You mentioned Russia as a place to invest. I agree! I have gotten some ideas from your blog, so I thought I’d share one. You might try the RSJX etf. I know that fundamental investors might snub an ETF, but it has its advantages in this case. For one, it is hard to get around the fraud catastrophe risk prevalent at most Russian companies. If you diversify, the fraud risk is reduced. I had thought of investing in OJSC Pharmstandard (mentioned by Francis Chou in one of his most recent annual reports), but decided that the individual corporate governance catastrophe risk was just too much for me to stand and that the ETF is comparatively just as cheap. Second, it trades at half of book and 4x cash flow. Third, the RSJX has the advantage of having much less energy exposure compared to other Russian ETF’s. Fourth, the multiples that RSJX sells at are much lower than equivalent ETF’s for perhaps equally despised countries, like Argentina, Turkey, and Greece.

    • Jack permalink

      Sorry, the ticker is RSXJ not RSJX.

    • Thanks for the comment. Interesting idea. My interest in Gazprom was piqued by the situation in Russia (and the Ukraine), but I particularly like the valuation of the company (Gazprom) as well as the general market. At the moment we’re up 20% from my purchase price and I may shortly decide on (OH HEAVENS) a short term trade to catch the quick gain as my confidence in the Russian market is quite low. Sorry, you a moment of weakness.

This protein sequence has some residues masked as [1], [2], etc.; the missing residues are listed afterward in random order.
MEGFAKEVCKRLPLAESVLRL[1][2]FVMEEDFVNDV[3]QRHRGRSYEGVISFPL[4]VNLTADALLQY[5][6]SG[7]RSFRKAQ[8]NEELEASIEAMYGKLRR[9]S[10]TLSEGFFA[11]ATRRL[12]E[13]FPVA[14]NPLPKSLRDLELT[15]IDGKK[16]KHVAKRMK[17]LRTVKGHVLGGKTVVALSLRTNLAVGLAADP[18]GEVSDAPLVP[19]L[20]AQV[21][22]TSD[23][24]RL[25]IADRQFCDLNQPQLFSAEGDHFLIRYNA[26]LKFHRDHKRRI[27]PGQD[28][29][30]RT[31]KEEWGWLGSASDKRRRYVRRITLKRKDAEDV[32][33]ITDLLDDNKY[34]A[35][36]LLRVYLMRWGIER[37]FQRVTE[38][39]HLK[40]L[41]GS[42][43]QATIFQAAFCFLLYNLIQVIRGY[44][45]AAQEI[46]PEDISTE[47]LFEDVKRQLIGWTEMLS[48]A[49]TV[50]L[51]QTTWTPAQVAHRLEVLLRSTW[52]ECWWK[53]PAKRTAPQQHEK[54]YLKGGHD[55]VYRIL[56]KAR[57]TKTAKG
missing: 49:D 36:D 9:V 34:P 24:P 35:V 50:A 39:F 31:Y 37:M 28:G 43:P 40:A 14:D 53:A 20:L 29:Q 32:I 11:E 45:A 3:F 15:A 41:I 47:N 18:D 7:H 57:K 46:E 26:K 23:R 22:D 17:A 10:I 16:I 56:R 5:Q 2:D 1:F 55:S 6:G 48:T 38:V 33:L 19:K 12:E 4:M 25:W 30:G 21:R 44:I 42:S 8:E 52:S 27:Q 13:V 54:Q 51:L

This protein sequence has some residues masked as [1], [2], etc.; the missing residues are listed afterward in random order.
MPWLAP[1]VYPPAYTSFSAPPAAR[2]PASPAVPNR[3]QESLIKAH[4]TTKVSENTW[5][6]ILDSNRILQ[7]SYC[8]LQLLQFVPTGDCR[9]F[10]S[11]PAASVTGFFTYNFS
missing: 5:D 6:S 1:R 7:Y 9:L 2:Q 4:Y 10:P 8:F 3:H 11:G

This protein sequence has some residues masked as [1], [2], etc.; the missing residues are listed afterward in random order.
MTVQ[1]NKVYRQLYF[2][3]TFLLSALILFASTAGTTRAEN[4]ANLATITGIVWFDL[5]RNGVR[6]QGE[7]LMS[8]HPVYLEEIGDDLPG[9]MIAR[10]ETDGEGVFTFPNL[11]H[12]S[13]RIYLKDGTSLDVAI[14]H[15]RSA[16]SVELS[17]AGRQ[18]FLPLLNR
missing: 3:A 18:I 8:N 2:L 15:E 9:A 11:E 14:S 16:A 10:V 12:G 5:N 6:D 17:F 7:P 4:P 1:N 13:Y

4. Jake permalink

    Check our Exco Resources (XCO). They are a 90% nat gas, 10% oil shale E&P. Wilbur Ross owns almost a quarter of the shares. Howard Marks owns another 20% or so. You probably came across the name when studying SD.

  5. Matt permalink

    The 3X idea isn’t necessary for me as I primarily stick to debt and preferreds. My approach is that I am looking for something that has no downside but upside of 15% IRR or better. Pretty limited investment set in general, but especially so today with only a couple very illiquid securities I am trying to buy.

  6. Seb permalink

    the Russian idea is good in my opinion. Bought Sistema and Sberbank and am already up 20 per cent on both stocks. Still lots of upside…

    @ Jack: I would also not recommend to invest in Pharmstandard! Corporate governance is not up to western standards. Read the news from about a year ago and you will be happy about your decision on the ETF which is a good way to diversify, i think.